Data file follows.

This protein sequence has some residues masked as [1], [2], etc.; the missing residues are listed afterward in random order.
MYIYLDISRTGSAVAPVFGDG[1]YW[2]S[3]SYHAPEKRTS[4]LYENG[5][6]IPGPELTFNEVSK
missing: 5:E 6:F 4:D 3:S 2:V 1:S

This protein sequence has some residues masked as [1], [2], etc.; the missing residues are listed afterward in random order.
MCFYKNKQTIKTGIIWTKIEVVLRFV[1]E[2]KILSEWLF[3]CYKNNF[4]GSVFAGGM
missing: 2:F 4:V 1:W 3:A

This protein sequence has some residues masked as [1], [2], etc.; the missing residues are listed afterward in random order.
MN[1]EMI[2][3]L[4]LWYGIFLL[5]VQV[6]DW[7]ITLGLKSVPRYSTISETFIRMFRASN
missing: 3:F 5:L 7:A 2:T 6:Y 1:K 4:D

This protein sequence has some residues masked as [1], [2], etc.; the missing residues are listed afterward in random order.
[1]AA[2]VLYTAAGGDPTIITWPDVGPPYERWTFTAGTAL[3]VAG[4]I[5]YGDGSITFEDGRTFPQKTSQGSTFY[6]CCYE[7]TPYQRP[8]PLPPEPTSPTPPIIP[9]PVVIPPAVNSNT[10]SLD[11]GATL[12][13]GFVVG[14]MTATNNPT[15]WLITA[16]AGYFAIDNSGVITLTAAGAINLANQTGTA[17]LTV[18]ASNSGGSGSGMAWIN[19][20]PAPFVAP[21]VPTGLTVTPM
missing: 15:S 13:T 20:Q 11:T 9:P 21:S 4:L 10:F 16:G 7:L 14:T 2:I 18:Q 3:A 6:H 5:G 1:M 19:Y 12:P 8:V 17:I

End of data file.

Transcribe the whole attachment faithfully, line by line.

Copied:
This protein sequence has some residues masked as [1], [2], etc.; the missing residues are listed afterward in random order.
MYIYLDISRTGSAVAPVFGDG[1]YW[2]S[3]SYHAPEKRTS[4]LYENG[5][6]IPGPELTFNEVSK
missing: 5:E 6:F 4:D 3:S 2:V 1:S

This protein sequence has some residues masked as [1], [2], etc.; the missing residues are listed afterward in random order.
MCFYKNKQTIKTGIIWTKIEVVLRFV[1]E[2]KILSEWLF[3]CYKNNF[4]GSVFAGGM
missing: 2:F 4:V 1:W 3:A

This protein sequence has some residues masked as [1], [2], etc.; the missing residues are listed afterward in random order.
MN[1]EMI[2][3]L[4]LWYGIFLL[5]VQV[6]DW[7]ITLGLKSVPRYSTISETFIRMFRASN
missing: 3:F 5:L 7:A 2:T 6:Y 1:K 4:D

This protein sequence has some residues masked as [1], [2], etc.; the missing residues are listed afterward in random order.
[1]AA[2]VLYTAAGGDPTIITWPDVGPPYERWTFTAGTAL[3]VAG[4]I[5]YGDGSITFEDGRTFPQKTSQGSTFY[6]CCYE[7]TPYQRP[8]PLPPEPTSPTPPIIP[9]PVVIPPAVNSNT[10]SLD[11]GATL[12][13]GFVVG[14]MTATNNPT[15]WLITA[16]AGYFAIDNSGVITLTAAGAINLANQTGTA[17]LTV[18]ASNSGGSGSGMAWIN[19][20]PAPFVAP[21]VPTGLTVTPM
missing: 15:S 13:T 20:Q 11:T 9:P 21:S 4:L 10:F 16:G 7:L 14:T 2:I 18:Q 3:A 6:H 5:G 1:M 19:Y 12:P 8:V 17:I